WRITER'S GYM: EXERCISES AND TRAINING TIPS FOR WRITERS edited by Eliza Clark (Penguin), 188 pages, $19 paper. Rating: NNN
Except for one, each of the 33 working novelists, short story writers and poets assembled in Writer's Gym delivers practical tips in plain English for the practising writer.
These range from the micro (the use of adverbs) to the macro (creating character) and stray occasionally from the work itself to essential aspects of a writer's life, like how to carve out time or cope with blocks.
The one exception is Margaret Atwood, who uses the story form to deliver her one bit of advice: put your soul into it. That's true enough and needs to be said, but without a bit of how-to it's not very useful. She also suggests rationing the amount of soul allotted to each work.
The other contributors, including Douglas Coupland, Val McDermid and Priscila Uppal, weigh in with specific tips, exercises, advice and suggested readings, interspersed with brief passages about their own work methods.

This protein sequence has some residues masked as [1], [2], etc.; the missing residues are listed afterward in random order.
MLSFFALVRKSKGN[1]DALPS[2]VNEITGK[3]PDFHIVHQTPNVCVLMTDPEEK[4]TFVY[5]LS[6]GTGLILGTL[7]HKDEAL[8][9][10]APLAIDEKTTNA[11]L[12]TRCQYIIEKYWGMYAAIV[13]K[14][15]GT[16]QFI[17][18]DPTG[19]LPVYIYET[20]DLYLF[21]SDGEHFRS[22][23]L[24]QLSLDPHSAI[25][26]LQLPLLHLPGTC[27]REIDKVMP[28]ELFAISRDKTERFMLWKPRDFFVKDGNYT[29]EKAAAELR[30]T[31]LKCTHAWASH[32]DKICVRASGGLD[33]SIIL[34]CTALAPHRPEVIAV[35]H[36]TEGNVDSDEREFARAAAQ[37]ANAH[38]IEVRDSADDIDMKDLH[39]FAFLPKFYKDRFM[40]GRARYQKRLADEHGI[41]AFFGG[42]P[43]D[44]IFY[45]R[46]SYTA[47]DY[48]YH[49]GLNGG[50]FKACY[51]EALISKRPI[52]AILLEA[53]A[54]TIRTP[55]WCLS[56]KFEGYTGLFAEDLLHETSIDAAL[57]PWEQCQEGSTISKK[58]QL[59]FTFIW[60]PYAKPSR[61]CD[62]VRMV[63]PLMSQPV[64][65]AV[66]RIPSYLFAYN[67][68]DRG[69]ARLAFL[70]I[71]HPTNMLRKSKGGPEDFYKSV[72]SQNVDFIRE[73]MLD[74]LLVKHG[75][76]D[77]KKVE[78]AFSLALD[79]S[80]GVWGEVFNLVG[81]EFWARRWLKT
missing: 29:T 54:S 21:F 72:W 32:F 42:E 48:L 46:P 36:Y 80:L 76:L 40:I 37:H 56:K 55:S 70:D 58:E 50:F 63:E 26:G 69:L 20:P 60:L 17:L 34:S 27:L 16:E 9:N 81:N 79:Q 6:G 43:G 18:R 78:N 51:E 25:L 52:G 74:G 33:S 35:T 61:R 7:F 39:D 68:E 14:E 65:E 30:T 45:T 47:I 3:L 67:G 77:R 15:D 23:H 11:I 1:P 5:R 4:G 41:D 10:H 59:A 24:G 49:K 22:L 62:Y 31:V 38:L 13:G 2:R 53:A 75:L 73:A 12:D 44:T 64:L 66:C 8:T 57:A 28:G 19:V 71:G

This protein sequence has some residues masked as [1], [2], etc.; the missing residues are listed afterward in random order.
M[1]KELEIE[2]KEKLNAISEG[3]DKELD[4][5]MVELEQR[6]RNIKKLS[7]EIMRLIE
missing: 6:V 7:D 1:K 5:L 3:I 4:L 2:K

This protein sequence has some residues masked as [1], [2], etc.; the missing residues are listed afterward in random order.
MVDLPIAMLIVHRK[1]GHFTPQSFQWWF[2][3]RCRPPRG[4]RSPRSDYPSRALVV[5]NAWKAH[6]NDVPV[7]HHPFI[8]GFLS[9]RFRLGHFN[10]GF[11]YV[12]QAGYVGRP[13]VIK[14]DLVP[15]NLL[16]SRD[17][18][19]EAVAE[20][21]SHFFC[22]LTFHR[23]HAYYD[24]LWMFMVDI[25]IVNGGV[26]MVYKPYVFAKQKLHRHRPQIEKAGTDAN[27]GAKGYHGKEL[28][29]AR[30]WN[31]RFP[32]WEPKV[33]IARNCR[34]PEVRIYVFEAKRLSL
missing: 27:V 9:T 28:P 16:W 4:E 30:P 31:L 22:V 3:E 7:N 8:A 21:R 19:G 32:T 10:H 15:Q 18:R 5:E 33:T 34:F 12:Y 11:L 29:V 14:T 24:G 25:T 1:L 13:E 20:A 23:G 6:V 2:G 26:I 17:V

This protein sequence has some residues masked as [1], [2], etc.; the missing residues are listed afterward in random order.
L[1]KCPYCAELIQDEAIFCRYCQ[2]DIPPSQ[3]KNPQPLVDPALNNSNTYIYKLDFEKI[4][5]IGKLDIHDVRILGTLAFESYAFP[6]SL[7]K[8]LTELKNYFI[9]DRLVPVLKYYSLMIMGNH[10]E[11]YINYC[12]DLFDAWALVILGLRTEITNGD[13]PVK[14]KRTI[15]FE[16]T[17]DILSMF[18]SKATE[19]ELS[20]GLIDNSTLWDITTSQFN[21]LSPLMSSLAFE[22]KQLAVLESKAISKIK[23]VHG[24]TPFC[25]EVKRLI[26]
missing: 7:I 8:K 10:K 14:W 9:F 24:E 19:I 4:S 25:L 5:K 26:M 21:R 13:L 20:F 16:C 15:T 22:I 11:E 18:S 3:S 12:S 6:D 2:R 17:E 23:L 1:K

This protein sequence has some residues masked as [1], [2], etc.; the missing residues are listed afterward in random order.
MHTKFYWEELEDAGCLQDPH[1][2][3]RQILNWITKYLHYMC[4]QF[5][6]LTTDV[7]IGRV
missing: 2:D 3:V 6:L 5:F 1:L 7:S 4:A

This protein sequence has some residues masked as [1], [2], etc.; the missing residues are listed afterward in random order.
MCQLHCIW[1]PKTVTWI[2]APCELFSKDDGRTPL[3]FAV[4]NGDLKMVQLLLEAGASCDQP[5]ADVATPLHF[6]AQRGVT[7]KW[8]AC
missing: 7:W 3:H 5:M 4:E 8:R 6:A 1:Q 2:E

Some is familiar stuff ritualize your writing habits, eavesdrop on conversations but much isn't, and all of it gets an invigorating individual spin that inspires without ever resorting to hype. This is a group who knows their audience.
Every essay is tightly focused, five pages tops for most, and any who write longer have good reason. Steven Heighton discusses writing as re-enactment, a big philosophical topic, you'd think. But he nails his point in a discussion of the use of "stumbles" in a specific sentence. Elizabeth Ruth offers a method using coloured markers to come to grips with a novel's structure.
The exercises are challenging, fun and occasionally bizarre. Gail Anderson-Dargatz advises walking barefoot over a bristly welcome mat. Much of this counsel has been tested in writing classes, and Clark has penned a closing section designed specifically for writers' workshops.
Overall, very good value for writers and fun for non-writers who'd like a glimpse of how the job is done.